The magnificent beach at Olu Deniz on which handgliders regularly come in to land

A confection of Turkish delights in Dalyan 

Guest travel writer Marion Ainge falls for the natural beauty of Turkey’s Turquoise Coast

Our small boat drifts silently along the Dalyan River delta’s scenic, narrow waterways, enclosed by craggy mountains. Huge 2,000 year-old Lycian tombs, hewn high into the rock face, stare down at us. Any treasures left inside are long gone. Our route winds and snakes through bends and turns. We wave to people lunching at wooden tables set on reedy, fertile banks as we pass tiny clusters of multi-hued houses. It’s a magical journey.

In Dalyan within the Mugla province on the south west coast, where the Mediterranean Sea meets the Aegean, the sun shines all year round and temperatures rarely fall below 18 degrees C, making it ideal for an out of season holiday, at a good price, too.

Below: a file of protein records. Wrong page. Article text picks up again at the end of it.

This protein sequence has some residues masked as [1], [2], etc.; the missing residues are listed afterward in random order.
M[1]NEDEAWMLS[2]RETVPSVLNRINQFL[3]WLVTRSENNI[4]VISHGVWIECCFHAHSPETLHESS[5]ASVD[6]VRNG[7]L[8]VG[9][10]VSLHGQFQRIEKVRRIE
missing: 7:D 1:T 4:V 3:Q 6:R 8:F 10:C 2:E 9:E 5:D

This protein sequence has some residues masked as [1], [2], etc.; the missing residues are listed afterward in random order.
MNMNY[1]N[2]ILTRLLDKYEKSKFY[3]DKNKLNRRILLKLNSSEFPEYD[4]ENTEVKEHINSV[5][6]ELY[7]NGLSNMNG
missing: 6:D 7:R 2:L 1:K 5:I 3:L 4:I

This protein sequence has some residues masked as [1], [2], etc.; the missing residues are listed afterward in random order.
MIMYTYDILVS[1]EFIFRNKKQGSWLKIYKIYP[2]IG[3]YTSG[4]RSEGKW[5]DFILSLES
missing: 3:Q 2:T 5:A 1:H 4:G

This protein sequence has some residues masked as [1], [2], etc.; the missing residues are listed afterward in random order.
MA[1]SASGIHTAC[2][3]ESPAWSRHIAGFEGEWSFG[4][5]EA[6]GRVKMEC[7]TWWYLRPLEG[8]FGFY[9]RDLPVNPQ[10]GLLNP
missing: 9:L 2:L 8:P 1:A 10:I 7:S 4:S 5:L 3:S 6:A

Situated just a half an hour drive from Dalaman airport, Dalyan is breathtaking in its natural beauty. Not overrun with tourists and situated on the Dalyan River, where colourful boats bob on the pretty, tree-fringed quayside, it is relatively quiet and peaceful.

The perfect destination for families, couples and outdoor enthusiasts, offering hiking, cycling, climbing and camping opportunities plus optional organised activity packages, there’s lots to do and see in Dalyan.  Food is fresh and delicious, people are warm, friendly and hospitable. Already,  I make a date to return to Dalyan.

Our base is the charming, family-run, Dalyan Live Spa hotel, a character property with indoor and outdoor pool. Nothing is too much trouble here, where guests are made to feel special. For breakfast, we savour delicious home-made produce such fresh pomegranate juice, olives, plus lemon, pumpkin and kumquat jams and preserves.

In this region, a host of natural attractions, wildlife and historic sites includes the ancient city of Caunos and the award-winning, undeveloped Iztuzu Beach, where loggerhead turtles nest. Plenty of interesting bars, cafes and shops, plus reasonably-priced pensions and hotels.